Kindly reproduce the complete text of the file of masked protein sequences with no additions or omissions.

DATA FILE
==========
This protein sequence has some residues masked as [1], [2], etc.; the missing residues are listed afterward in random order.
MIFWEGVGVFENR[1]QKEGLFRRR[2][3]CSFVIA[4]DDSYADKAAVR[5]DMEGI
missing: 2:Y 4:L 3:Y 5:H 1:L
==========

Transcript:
This protein sequence has some residues masked as [1], [2], etc.; the missing residues are listed afterward in random order.
MIFWEGVGVFENR[1]QKEGLFRRR[2][3]CSFVIA[4]DDSYADKAAVR[5]DMEGI
missing: 2:Y 4:L 3:Y 5:H 1:L